Dutch engineering firm Conoship International has completed a study that determined the cost-effectiveness of bio-methanol as a fuel offering reduced greenhouse gas (GHG) emissions for low-draught ferries operating in the Wadden Sea.
The study was carried out using Adler Rum Hart, a 200-passenger vessel owned by local operator Wyker Dampfschiffs-Reederei.
Conoship said the trials determined that the carriage of bio-methanol will not have a significant effect on the general design of a vessel but clarified that some systems need to be changed to achieve functional requirements, particularly in the area of ventilation.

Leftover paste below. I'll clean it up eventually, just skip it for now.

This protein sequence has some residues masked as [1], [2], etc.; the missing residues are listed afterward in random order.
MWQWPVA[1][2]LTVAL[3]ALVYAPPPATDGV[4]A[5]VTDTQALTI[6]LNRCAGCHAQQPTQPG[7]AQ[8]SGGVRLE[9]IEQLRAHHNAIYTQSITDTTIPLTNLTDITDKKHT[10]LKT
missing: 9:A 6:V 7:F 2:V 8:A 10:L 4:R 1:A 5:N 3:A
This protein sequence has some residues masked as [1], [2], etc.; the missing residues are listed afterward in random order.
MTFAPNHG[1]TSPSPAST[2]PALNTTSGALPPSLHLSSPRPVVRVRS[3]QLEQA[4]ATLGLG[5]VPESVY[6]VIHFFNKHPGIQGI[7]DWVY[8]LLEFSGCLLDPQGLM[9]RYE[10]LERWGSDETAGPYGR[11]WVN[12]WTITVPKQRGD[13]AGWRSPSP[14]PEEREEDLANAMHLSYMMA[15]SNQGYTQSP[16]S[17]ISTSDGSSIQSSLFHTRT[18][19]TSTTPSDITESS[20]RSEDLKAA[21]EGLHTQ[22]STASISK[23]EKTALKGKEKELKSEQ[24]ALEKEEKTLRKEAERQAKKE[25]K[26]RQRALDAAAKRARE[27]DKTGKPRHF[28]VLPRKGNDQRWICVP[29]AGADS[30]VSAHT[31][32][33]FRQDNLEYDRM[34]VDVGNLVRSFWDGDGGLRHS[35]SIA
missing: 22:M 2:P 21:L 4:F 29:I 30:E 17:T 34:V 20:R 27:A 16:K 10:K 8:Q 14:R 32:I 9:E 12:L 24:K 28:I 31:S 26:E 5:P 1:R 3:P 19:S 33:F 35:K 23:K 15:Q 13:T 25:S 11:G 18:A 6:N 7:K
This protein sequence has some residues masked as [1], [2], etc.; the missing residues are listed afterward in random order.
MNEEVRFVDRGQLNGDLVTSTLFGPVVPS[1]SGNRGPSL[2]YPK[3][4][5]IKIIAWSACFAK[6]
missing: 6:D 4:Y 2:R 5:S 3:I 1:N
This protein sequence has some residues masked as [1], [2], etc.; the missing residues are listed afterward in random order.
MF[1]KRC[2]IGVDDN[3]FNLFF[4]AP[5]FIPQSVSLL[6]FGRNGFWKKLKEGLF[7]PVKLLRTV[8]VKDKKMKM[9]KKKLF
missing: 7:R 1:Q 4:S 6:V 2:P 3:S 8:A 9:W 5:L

Conoship said that bio-methanol’s properties make it suitable for a ferry with a fixed route, in addition to being more readily available and usable compared to hydrogen. The company added that, with bio-methanol, emissions are largely reduced and, unlike LNG, it can reach CO2 neutrality when it is derived from a biomass source or synthetically produced with renewable energy.
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